FOSDEM '09 is a free and non-commercial event organized by the community, for the community. Its goal is to provide Free and Open Source developers a place to meet.


Interview: Kris Kennaway

Kris Kennaway will give a talk about optimizing FreeBSD systems at FOSDEM 2009.

Could you briefly introduce yourself?

I've been involved in the FreeBSD project since the late 1990s, and I've been a committer since 1999. Since then I've held a number of roles in the project. I am a former Security Officer, a founding member of the Ports Management team that oversees the FreeBSD ports collection, and I am currently a member of the Core Team since the most recent election in 2008.

For the past several years I have worked on FreeBSD performance and stability, trying to identify areas of poor performance or instability in the system on various interesting workloads, and working closely with other developers to develop and deploy fixes.

In my non-FreeBSD life, I was trained as a theoretical physicist and worked in the US, Canada and France for about 10 years. Recently I left that behind and moved to London to work for Google as a Site Reliability Engineer, where I help to keep Google's Ads system up and running.

What will your talk be about, exactly?

I'll be presenting some of the tools and methodologies I use to identify performance issues in FreeBSD workloads, proceeding from a high level system overview to pinpointing potential bottlenecks. Some of the tools involved are FreeBSD-specific, but the approach applies to almost any system troubleshooting problem.

What do you hope to accomplish by giving this talk? What do you expect?

There are two main reasons. Firstly, I'd like to share some of the experience I've gained over the past few years in applying these techniques myself. Secondly, I think there is a lack of good documentation on the topic, and I wanted to help to fill that void.

Which metrics are available to describe performance?

One of the points I stress in my talk is that the answer to this question depends very much on what your workload is, and what aspects of it you care about. A classic example is latency vs throughput; depending on what you are trying to achieve with the system, either one or the other -- or both -- may be the critical factors. Understanding what your particular workload is doing is key to improving its performance.

Which tools are available on FreeBSD to identify bottlenecks?

There are a large variety of tools that can be useful, ranging from the general (such as top(1)) to very specific tools such as kernel lock profiling or CPU performance counters. I'll be discussing a number of these in my talk in some detail.

One very powerful tool that I will not have time to discuss is Sun's DTrace framework, which is now also available in FreeBSD. There is some excellent documentation on Sun's website, which is well worth a look.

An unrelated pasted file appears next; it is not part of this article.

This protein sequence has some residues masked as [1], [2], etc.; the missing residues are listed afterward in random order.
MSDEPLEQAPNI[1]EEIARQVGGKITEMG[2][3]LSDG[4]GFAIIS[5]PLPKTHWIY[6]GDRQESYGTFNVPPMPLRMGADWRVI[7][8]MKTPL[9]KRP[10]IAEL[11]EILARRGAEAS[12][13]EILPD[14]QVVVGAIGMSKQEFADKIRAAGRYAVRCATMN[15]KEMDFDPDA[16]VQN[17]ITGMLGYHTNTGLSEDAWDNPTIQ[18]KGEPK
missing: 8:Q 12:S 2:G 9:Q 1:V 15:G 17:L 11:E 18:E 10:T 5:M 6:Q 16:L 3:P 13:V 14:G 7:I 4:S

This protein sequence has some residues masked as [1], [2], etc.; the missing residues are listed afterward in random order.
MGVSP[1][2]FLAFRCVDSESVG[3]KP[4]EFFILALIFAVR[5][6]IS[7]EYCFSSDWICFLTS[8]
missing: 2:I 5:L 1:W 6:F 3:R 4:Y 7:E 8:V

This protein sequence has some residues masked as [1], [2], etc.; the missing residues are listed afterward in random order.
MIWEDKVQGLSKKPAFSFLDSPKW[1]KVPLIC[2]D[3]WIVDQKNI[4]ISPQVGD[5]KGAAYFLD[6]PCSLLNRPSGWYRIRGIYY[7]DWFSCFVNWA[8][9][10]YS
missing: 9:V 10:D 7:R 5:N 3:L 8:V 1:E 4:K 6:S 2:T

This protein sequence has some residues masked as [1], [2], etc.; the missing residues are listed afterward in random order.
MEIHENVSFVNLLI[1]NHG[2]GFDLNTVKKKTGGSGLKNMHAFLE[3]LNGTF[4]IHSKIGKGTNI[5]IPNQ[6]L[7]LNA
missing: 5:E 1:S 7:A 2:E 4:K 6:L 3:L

What's the biggest difference between desktops and servers with respect to the evaluation of the performance?

The workloads tend to be very different: on a server you typically care about maximizing the use of the hardware. On a desktop things like interactive response often tend to be more important. I tend to focus more on server performance because that is where my interest lies.

In which situations is the performance of FreeBSD in need of improvement?

We're constantly working on improving performance on various workloads, as we identify new issues and work to resolve them. One area in which we have made significant recent progress is in UDP packet transmission on SMP hardware, which is important for certain server workloads including DNS and other high volume UDP services. We're seeing dramatic performance benefits in FreeBSD 7.1 compared to Linux and older versions of FreeBSD, and we're working on new APIs for allowing applications to achieve even better performance on certain workloads.

Some of the things we're working on for FreeBSD 8.0 include improved filesystem performance, virtual memory performance, and improvements to other aspects of networking.

What's FreeBSD used for at Google?

Something interesting I learned recently is that there is FreeBSD code (as well as code from other open source projects, such as NetBSD) used as part of the Google Android mobile phone platform (if you have a G1, you can see this for yourself under "Legal Information > Open Source Licenses" in the settings menu - or by downloading the Android source code). FreeBSD has been making a lot of inroads into the embedded space in the past few years, with ports to various ARM and MIPS targets available, but it's always nice to see it popping up in new places!

Creative Commons License
This interview is licensed under a Creative Commons Attribution 2.0 Belgium License.